Life in the SLO Lane: Part 2

After my brush with the occult, I turned to more mainstream baseball purchases. At a great used book store whose name escapes me at the moment, I scored a copy of Baseball America’s 1989 Almanac.

The Almanac has changed a lot in the past 10 years. Back in 1989 it was a tall, skinny book that published all the minor league and college stats, much as it does today, but didn’t include player birthdates (always a must when searching for the next megastar).

In 1988, Willie Stargell, the only player voted into the Hall of Fame that year, became it’s 200th member. The Dodgers beat the A’s, 4 games to 1, in the World Series (everyone remembers Kirk Gibson’s pinch-hit homer off Dennis Eckersley in Game 1, but it’s also worth noting that Orel Hershiser collected more hits in one game than Jose Canseco and Mark McGwire combined in five games). Tom Gordon was the Minor League Player of the Year, and Stanford, behind future big leaguers Mike Mussina, Stan Spencer, and Ed Sprague, won its second consecutive NCAA Division I title.

The top Triple-A prospects that year were Mike Harkey, John Smoltz, and Sandy Alomar, Jr. Also in the mix were Gary Sheffield, Randy Johnson, Steve Finley, Gregg Jefferies, and Matt Williams.

Hensley Meulens, Pete Harnisch, and Ramon Martinez were the best in Double-A, with Omar Vizquel, Todd Zeile, Greg Vaughn, Kevin Brown, and John Wetteland in the top 10 in each of their leagues.

The California League had Ken Griffey, Jr., as its best prospect, while the Carolina League countered with Bernie Williams. In the Florida State League, things were a little different, with the immortal Chris Nichting leading the way. Tom Gordon, Derek Bell, Marquis Grissom, Stan Royer (who?), Steve Avery, and Jose Offerman nabbed the #1 spot among prospects in each of their respective Low-A leagues. But the player whose line really caught my eye was a middle infielder at Stockton named Charlie Montoyo, who drew a ridiculous 156 walks in 134 games.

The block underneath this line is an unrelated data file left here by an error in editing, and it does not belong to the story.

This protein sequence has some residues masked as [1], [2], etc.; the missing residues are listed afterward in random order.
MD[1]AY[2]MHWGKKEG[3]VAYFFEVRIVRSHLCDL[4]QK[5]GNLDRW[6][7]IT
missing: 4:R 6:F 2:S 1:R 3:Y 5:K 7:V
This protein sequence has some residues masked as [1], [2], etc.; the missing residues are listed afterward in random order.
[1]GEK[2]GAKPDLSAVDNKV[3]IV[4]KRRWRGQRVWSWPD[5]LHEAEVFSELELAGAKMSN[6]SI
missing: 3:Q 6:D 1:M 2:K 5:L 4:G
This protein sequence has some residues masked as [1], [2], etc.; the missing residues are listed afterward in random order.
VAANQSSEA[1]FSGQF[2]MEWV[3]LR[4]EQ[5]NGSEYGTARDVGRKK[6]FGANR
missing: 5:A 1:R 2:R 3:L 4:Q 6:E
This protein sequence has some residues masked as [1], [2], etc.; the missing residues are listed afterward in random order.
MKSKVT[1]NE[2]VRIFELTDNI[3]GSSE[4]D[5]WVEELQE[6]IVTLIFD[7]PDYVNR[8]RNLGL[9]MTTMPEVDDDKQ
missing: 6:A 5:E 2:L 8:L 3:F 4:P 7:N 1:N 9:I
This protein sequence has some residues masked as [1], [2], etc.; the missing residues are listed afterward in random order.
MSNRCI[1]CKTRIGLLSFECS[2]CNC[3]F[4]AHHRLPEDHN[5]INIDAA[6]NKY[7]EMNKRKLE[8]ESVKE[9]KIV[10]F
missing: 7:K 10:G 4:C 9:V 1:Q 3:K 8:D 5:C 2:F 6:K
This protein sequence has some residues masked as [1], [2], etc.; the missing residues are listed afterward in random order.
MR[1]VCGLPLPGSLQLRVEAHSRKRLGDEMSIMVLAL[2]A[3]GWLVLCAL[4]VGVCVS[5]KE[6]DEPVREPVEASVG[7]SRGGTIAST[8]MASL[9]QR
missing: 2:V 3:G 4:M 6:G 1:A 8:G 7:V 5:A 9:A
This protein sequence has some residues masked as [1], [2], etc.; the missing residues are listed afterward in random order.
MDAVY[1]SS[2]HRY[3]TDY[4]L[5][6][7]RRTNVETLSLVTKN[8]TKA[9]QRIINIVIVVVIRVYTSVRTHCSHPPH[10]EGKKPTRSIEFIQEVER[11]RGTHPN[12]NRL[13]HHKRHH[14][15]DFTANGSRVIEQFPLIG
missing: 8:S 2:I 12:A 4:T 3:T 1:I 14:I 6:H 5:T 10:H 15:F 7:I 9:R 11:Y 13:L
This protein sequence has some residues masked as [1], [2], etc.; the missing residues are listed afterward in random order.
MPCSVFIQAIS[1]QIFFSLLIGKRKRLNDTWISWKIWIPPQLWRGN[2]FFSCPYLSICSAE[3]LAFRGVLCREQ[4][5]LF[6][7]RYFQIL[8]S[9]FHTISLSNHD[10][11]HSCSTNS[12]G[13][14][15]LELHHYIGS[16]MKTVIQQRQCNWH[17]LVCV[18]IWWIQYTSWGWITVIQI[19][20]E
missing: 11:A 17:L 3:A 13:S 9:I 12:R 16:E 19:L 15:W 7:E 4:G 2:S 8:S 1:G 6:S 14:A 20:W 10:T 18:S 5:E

Bryan Harvey was named MVP of the Puerto Rican League, and a surprisingly svelte (and goateed) Cecil Fielder won the Venezuelan League batting title. In the Cape Cod League, the prestigious collegiate summer league, a young second baseman named Chuck Knoblauch won the batting title for Wareham.

The Padres selected Evansville righthander and Baseball America Pitcher of the Year Andy Benes #1 overall in the draft. Washington State lefthander/first baseman John Olerud was named College Player of the Year. Robin Ventura won the Golden Spikes Award as the best amateur baseball player. The United States, behind LSU righthander Ben McDonald, won the Gold Medal at the Olympic Games in Seoul, South Korea.

Gregg Olson was the first 1988 draftee (#4 overall, by the Orioles) to make it to the big leagues, and Alex Fernandez was the only first rounder (#24 overall, by the Brewers) not to sign.

Well, that was a nice trip down the well-worn memory lane. I hope you enjoyed it as much as I did.

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